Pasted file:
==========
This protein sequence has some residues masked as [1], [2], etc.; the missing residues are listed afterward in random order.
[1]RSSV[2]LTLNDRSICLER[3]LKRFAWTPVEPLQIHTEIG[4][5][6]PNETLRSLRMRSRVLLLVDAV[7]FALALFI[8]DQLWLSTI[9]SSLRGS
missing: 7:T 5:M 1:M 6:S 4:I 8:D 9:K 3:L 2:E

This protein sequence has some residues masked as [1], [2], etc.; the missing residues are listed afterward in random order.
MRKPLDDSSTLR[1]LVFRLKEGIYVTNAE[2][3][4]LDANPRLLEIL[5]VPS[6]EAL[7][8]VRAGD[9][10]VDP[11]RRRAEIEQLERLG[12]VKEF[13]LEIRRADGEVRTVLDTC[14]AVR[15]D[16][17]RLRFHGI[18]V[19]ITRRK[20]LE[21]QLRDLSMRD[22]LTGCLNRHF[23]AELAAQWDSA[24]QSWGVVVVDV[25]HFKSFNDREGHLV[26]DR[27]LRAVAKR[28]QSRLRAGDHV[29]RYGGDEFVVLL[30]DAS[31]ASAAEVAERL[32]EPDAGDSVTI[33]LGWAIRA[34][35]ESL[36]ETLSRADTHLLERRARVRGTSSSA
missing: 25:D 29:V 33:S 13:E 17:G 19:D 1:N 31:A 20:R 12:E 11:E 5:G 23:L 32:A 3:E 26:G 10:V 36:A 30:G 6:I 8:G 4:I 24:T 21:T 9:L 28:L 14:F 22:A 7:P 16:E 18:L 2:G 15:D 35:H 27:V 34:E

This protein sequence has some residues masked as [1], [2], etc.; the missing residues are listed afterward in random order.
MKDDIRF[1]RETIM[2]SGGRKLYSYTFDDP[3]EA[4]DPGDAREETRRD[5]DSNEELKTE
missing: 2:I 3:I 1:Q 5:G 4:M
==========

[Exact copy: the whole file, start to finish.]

This protein sequence has some residues masked as [1], [2], etc.; the missing residues are listed afterward in random order.
[1]RSSV[2]LTLNDRSICLER[3]LKRFAWTPVEPLQIHTEIG[4][5][6]PNETLRSLRMRSRVLLLVDAV[7]FALALFI[8]DQLWLSTI[9]SSLRGS
missing: 7:T 5:M 1:M 6:S 4:I 8:D 9:K 3:L 2:E

This protein sequence has some residues masked as [1], [2], etc.; the missing residues are listed afterward in random order.
MRKPLDDSSTLR[1]LVFRLKEGIYVTNAE[2][3][4]LDANPRLLEIL[5]VPS[6]EAL[7][8]VRAGD[9][10]VDP[11]RRRAEIEQLERLG[12]VKEF[13]LEIRRADGEVRTVLDTC[14]AVR[15]D[16][17]RLRFHGI[18]V[19]ITRRK[20]LE[21]QLRDLSMRD[22]LTGCLNRHF[23]AELAAQWDSA[24]QSWGVVVVDV[25]HFKSFNDREGHLV[26]DR[27]LRAVAKR[28]QSRLRAGDHV[29]RYGGDEFVVLL[30]DAS[31]ASAAEVAERL[32]EPDAGDSVTI[33]LGWAIRA[34][35]ESL[36]ETLSRADTHLLERRARVRGTSSSA
missing: 25:D 29:V 33:S 13:E 17:G 19:D 1:N 31:A 20:R 12:E 11:E 5:G 23:L 32:A 3:E 26:G 10:V 36:A 30:G 6:I 8:G 4:I 24:T 21:T 9:L 28:L 14:F 22:A 7:P 16:E 18:L 2:G 15:D 35:H 27:V 34:E

This protein sequence has some residues masked as [1], [2], etc.; the missing residues are listed afterward in random order.
MKDDIRF[1]RETIM[2]SGGRKLYSYTFDDP[3]EA[4]DPGDAREETRRD[5]DSNEELKTE
missing: 2:I 3:I 1:Q 5:G 4:M